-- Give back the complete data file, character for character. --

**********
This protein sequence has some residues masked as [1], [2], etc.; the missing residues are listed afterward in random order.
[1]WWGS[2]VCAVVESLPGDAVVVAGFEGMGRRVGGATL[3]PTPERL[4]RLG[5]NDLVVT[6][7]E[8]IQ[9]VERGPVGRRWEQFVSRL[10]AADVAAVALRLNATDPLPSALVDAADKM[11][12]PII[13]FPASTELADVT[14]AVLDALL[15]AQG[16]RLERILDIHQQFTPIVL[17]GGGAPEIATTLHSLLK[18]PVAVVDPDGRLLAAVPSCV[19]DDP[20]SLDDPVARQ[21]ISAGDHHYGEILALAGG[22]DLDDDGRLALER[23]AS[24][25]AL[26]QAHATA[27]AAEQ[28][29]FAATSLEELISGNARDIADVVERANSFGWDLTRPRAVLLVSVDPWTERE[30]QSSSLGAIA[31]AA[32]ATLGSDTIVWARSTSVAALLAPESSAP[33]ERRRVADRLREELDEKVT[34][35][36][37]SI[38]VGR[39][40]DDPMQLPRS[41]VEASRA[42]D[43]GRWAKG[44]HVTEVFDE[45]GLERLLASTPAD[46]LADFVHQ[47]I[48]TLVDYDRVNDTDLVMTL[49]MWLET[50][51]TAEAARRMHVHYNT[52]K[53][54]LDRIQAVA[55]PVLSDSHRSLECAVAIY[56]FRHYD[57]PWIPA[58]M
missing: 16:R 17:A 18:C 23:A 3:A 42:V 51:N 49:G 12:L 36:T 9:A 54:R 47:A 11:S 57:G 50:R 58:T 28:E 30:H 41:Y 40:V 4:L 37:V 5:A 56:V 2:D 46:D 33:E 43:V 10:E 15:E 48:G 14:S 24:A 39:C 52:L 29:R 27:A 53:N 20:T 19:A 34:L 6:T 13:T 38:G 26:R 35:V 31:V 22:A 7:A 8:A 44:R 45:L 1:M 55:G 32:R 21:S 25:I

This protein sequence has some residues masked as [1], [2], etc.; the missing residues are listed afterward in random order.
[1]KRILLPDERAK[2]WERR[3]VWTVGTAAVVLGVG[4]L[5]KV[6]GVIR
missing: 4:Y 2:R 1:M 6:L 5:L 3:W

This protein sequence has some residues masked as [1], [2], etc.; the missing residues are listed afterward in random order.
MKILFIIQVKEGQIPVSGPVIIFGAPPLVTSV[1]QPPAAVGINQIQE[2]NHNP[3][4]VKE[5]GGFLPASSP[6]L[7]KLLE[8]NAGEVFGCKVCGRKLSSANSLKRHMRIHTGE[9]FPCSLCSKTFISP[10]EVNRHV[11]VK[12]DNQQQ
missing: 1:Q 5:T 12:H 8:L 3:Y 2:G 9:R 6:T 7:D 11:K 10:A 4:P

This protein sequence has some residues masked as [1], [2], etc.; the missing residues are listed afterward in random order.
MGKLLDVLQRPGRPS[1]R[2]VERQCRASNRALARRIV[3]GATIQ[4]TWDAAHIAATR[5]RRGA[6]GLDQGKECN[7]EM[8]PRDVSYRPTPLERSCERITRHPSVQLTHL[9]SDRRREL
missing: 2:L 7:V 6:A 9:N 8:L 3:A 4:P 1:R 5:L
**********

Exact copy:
This protein sequence has some residues masked as [1], [2], etc.; the missing residues are listed afterward in random order.
[1]WWGS[2]VCAVVESLPGDAVVVAGFEGMGRRVGGATL[3]PTPERL[4]RLG[5]NDLVVT[6][7]E[8]IQ[9]VERGPVGRRWEQFVSRL[10]AADVAAVALRLNATDPLPSALVDAADKM[11][12]PII[13]FPASTELADVT[14]AVLDALL[15]AQG[16]RLERILDIHQQFTPIVL[17]GGGAPEIATTLHSLLK[18]PVAVVDPDGRLLAAVPSCV[19]DDP[20]SLDDPVARQ[21]ISAGDHHYGEILALAGG[22]DLDDDGRLALER[23]AS[24][25]AL[26]QAHATA[27]AAEQ[28][29]FAATSLEELISGNARDIADVVERANSFGWDLTRPRAVLLVSVDPWTERE[30]QSSSLGAIA[31]AA[32]ATLGSDTIVWARSTSVAALLAPESSAP[33]ERRRVADRLREELDEKVT[34][35][36][37]SI[38]VGR[39][40]DDPMQLPRS[41]VEASRA[42]D[43]GRWAKG[44]HVTEVFDE[45]GLERLLASTPAD[46]LADFVHQ[47]I[48]TLVDYDRVNDTDLVMTL[49]MWLET[50][51]TAEAARRMHVHYNT[52]K[53][54]LDRIQAVA[55]PVLSDSHRSLECAVAIY[56]FRHYD[57]PWIPA[58]M
missing: 16:R 17:A 18:C 23:A 3:A 42:V 51:N 49:G 12:L 36:T 9:A 54:R 47:A 11:S 57:G 50:R 58:T 28:E 30:H 41:Y 40:V 4:L 37:V 5:A 56:V 2:D 46:D 33:E 43:V 10:E 15:E 48:G 14:S 24:A 39:C 52:L 29:R 27:A 53:N 20:T 19:A 34:L 6:T 13:T 38:G 26:R 35:V 31:V 22:A 7:A 8:A 44:R 45:L 1:M 55:G 32:R 21:S 25:I

This protein sequence has some residues masked as [1], [2], etc.; the missing residues are listed afterward in random order.
[1]KRILLPDERAK[2]WERR[3]VWTVGTAAVVLGVG[4]L[5]KV[6]GVIR
missing: 4:Y 2:R 1:M 6:L 5:L 3:W

This protein sequence has some residues masked as [1], [2], etc.; the missing residues are listed afterward in random order.
MKILFIIQVKEGQIPVSGPVIIFGAPPLVTSV[1]QPPAAVGINQIQE[2]NHNP[3][4]VKE[5]GGFLPASSP[6]L[7]KLLE[8]NAGEVFGCKVCGRKLSSANSLKRHMRIHTGE[9]FPCSLCSKTFISP[10]EVNRHV[11]VK[12]DNQQQ
missing: 1:Q 5:T 12:H 8:L 3:Y 2:G 9:R 6:T 7:D 11:K 10:A 4:P

This protein sequence has some residues masked as [1], [2], etc.; the missing residues are listed afterward in random order.
MGKLLDVLQRPGRPS[1]R[2]VERQCRASNRALARRIV[3]GATIQ[4]TWDAAHIAATR[5]RRGA[6]GLDQGKECN[7]EM[8]PRDVSYRPTPLERSCERITRHPSVQLTHL[9]SDRRREL
missing: 2:L 7:V 6:A 9:N 8:L 3:A 4:P 1:R 5:L